> site page. There is a listing of these templates for the site front pages
> at: http://meta.wikimedia.org/wiki/Project_portals.
Yes, I'd spotted those, but the suggestion is just to copy the
existing Wikipedia portal, which we already know works well, plus it's
a suggestion to change all of them and I figured this mailing list
(with a discussion ongoing already in a related area) would get more
attention than a Meta backwater :)
On 7/5/07, elisabeth bauer <eflebeth(a)googlemail.com> wrote:
> Just seen in the report:
> "Next, we discussed what do to with the wikipedia.com portal, and
> agreed to the concept of setting up a specific portal, where we could
> explain more about the projects, about the Foundation, welcome
> services etc... all things to be discussed in length as wikipedians
> know perfectly to do."
On a related topic, what would people think of improving the main
portals for the projects other than Wikipedia? The Wikipedia portal
 works very nicely, and I think it would be a simple matter to give
the other projects a similarly elegant and professional look simply by
copying the design and substituting the central logo. The stacks of
books could be substituted to add a little flavour; Wikinews for
example could have little stacks of newspapers instead.
 the one at http://www.wikipedia.org
June has been a difficult month for me. Lot's to do :-) Too much actually.
Amongst the several travels I did, I participated to a working session
organised by Unesco, in Germany. This session was attended by about 25
people, many from open universities, but also with a Microsoft and an
Intel representant, or someone from the Human Genome Project (in public
A first draft of the Declaration was sent to me a few days ago, on which
I just send my comments.
You may find below the Declaration I received. Note that it is a draft
and will probably undergo many many more changes before being somehow
included in a final official statement. Still, I believe it stands as a
relevant document, and even though it does not contain all what we wish
to see, it certainly recognises a great deal of the things which are so
important to us, as wikimedians.
I was very proud to participate to the session, where I met an amazing
set of highly culturally diverse and interesting people. This said, I
still wonder over this "high level group etc...". Seems boasting to me.
But maybe is that a cultural requirement...
Anyway. Being on the board is sometimes about doing pretty boring
things. But I'd say this is one of the events making the boring things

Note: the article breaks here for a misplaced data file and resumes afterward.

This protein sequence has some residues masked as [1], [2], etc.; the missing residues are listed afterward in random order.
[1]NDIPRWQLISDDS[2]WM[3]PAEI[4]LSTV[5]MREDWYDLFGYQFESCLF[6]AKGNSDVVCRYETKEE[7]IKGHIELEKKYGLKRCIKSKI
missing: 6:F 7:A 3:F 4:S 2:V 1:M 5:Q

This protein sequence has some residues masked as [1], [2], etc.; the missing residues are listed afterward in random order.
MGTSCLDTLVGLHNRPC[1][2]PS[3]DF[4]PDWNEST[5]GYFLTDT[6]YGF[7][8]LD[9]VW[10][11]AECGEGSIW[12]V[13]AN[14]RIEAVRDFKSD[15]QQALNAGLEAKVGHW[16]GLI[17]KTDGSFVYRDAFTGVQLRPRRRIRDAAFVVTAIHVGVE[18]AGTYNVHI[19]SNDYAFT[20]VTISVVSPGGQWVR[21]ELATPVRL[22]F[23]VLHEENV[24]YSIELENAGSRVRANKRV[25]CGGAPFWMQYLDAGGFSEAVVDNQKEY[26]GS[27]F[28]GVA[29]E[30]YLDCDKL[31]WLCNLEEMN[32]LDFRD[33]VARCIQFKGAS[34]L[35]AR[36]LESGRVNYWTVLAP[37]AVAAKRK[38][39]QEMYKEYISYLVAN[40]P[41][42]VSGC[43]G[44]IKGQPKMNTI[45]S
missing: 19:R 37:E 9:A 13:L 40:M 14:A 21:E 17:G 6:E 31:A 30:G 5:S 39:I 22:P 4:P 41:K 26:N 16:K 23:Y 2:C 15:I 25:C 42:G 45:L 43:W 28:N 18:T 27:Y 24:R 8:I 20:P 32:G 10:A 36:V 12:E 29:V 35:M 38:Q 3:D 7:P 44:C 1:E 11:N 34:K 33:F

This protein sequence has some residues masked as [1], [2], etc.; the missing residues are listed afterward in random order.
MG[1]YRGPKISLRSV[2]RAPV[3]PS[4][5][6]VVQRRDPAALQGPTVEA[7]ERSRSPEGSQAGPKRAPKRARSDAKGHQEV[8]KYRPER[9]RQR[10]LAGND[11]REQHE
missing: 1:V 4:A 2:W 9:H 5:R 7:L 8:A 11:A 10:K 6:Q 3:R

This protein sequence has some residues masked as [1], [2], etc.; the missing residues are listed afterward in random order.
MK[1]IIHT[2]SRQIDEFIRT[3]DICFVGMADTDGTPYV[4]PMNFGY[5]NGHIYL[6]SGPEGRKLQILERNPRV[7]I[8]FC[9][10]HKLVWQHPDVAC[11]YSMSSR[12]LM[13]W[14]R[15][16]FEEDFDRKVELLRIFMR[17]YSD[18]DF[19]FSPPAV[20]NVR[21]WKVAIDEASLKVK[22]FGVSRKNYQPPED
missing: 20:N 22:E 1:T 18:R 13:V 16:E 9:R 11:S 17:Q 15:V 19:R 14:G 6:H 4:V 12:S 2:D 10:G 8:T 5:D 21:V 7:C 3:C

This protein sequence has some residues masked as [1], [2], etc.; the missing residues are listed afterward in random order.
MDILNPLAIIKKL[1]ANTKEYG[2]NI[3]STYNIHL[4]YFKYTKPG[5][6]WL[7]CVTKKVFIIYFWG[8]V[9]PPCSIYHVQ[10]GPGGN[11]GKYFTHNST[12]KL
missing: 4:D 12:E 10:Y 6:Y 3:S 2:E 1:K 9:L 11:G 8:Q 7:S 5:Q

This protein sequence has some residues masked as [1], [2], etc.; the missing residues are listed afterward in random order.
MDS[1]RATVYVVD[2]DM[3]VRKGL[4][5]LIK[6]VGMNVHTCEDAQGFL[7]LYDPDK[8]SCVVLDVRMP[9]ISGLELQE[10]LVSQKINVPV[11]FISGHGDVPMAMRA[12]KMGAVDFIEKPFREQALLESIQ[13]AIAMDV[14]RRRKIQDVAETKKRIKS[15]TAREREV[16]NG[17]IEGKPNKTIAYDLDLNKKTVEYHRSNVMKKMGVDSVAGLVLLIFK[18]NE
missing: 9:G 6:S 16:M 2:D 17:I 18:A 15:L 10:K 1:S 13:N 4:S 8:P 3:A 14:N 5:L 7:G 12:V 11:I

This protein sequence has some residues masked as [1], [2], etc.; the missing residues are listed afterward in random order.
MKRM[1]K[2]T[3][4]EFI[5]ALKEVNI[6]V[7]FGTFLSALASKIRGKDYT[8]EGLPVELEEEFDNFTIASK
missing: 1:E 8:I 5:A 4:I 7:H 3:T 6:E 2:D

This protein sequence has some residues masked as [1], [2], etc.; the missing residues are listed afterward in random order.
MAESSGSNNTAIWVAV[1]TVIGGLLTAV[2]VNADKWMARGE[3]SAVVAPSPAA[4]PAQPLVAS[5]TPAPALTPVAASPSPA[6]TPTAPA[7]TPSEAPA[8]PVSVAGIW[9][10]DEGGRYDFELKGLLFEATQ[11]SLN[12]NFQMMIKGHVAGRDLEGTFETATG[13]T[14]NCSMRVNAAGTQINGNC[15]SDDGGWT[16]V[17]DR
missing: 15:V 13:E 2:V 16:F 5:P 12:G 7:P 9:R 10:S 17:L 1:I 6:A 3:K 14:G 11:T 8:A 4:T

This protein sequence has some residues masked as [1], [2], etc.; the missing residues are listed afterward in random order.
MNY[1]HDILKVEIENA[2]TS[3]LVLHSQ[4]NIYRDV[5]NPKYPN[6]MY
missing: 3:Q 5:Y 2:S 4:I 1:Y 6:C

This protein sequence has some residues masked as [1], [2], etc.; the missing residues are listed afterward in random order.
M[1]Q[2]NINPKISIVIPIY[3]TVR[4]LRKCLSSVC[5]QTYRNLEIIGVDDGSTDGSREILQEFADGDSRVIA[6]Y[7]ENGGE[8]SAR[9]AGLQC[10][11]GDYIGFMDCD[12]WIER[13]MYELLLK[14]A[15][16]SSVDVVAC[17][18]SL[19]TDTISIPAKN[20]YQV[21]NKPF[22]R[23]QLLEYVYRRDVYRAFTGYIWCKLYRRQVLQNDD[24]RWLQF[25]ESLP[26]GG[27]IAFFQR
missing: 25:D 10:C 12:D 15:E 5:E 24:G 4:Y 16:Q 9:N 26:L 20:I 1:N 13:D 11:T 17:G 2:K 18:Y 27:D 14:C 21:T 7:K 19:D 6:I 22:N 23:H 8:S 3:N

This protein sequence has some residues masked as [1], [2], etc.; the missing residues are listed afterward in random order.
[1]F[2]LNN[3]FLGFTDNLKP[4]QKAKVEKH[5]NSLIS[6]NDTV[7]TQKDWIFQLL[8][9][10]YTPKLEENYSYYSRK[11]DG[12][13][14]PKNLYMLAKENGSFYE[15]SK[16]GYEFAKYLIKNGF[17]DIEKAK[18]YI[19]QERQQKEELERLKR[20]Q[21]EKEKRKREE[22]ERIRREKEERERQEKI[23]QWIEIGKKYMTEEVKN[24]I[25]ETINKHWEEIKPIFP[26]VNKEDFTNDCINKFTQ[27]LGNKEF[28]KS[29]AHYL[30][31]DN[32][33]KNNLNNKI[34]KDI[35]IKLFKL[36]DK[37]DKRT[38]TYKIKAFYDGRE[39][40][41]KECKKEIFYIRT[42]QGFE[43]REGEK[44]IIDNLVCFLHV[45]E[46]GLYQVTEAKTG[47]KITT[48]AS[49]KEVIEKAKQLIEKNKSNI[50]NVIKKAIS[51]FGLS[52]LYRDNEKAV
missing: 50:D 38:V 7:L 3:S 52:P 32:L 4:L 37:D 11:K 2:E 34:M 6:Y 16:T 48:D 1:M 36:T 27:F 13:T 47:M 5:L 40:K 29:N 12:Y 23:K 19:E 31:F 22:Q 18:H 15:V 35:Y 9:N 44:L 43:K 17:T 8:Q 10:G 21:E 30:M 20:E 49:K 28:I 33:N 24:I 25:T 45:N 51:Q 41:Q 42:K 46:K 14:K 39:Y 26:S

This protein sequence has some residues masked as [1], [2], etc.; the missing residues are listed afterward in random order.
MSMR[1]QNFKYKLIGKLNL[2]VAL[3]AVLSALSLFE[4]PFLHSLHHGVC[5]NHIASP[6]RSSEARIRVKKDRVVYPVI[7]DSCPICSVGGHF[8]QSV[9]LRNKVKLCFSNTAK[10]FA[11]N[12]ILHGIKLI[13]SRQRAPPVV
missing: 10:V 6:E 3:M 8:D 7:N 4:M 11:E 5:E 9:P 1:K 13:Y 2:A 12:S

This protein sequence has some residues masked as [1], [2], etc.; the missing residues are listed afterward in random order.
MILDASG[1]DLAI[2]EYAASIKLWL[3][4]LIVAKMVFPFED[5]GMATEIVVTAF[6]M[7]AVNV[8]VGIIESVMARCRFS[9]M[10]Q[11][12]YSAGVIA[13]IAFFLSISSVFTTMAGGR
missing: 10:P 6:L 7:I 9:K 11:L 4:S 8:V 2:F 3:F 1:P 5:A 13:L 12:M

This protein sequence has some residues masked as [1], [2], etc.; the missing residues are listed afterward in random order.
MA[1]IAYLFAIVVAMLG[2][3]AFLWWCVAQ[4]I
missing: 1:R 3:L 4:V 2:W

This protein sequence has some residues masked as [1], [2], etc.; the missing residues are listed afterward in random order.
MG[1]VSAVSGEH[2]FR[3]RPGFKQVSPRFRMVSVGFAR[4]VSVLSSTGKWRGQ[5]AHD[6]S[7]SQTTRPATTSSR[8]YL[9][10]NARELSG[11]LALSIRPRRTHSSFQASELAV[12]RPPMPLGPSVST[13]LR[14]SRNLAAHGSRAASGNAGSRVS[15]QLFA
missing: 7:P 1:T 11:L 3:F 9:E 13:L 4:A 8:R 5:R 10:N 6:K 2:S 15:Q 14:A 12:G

worth it ;-)
Incidently, it also gave me the opportunity to have a beer with Arne, at
the top of a big german castle (I was hosted in the highest room of the
UNESCO High Level Group
on Knowledge Acquisition and Sharing
Kronberg Declaration on the Future of Knowledge Acquisition and Sharing
We, the members of a high level group of experts met on the 22nd and
23rd of June 2007 in Kronberg, Germany under the auspices of UNESCO and
the German Commission for UNESCO, with the generous sponsorship of BASF
to discuss the future of Knowledge Acquisition and Sharing within a
perspective of 25 years:
Knowledge is the key to social and economic development;
Acquisition and sharing of knowledge have been going through dramatic
changes because of rapidly emerging new information and communication
technologies (ICT) and the societal transformations that they generate
and that new approaches are needed to narrow international knowledge
gaps while ensuring cultural and linguistic diversity;
The Internet provides numerous opportunities for young people;
There is a need to continuously harness new technologies and processes
to develop knowledge societies that are people-centred, inclusive and
The continued value of many findings included in the report of the
International Commission on Education for the Twenty-first Century
“Learning: The Treasure Within” (1996);
Referring in particular to the observation contained in the Report that
“the progress of the new information and communication technologies
should give rise to a general deliberation on access to knowledge in the
world of tomorrow”, which has continued to nourish international debate
not the least by the recent meetings of the World Summit on the
Information Society (WSIS);
Having identified the major strategic areas, which should be addressed
to shape the political and structural changes that are needed to improve
knowledge acquisition and sharing including:
* The impact of technology on the evolution of knowledge societies;
* The concept of universal "knowledge norms”;
* The impact of emerging technology on models of learning;
* The future role of classical educational structures including those of
* The role of private sector in knowledge acquisition and sharing;
Anticipating that in the next twenty-five years:
* Knowledge acquisition and sharing, which will increasingly take place
online, will trigger a profound revolution of traditional educational
* Leaders in public and private sectors must embrace change in
organizations and people by providing incentives to create motivation
and to overcome systemic barriers in knowledge acquisition and sharing;
* Learning institutions will have to focus much more on the learner’s
social and emotional skills and to come to a wider, value-based concept
* The importance of acquisition of factual knowledge will decrease
whereas the ability to find one’s way in complex systems and to find,
judge and creatively use relevant information will become crucially
* The importance of the role of teachers as instructors will decrease
while their role as facilitators for learners, role models and
validators/interpreters of knowledge will increase;
* Learners will play an ever more active role in learning, including the
creation of content;
* A mix of social spaces including (a) traditional schools for providing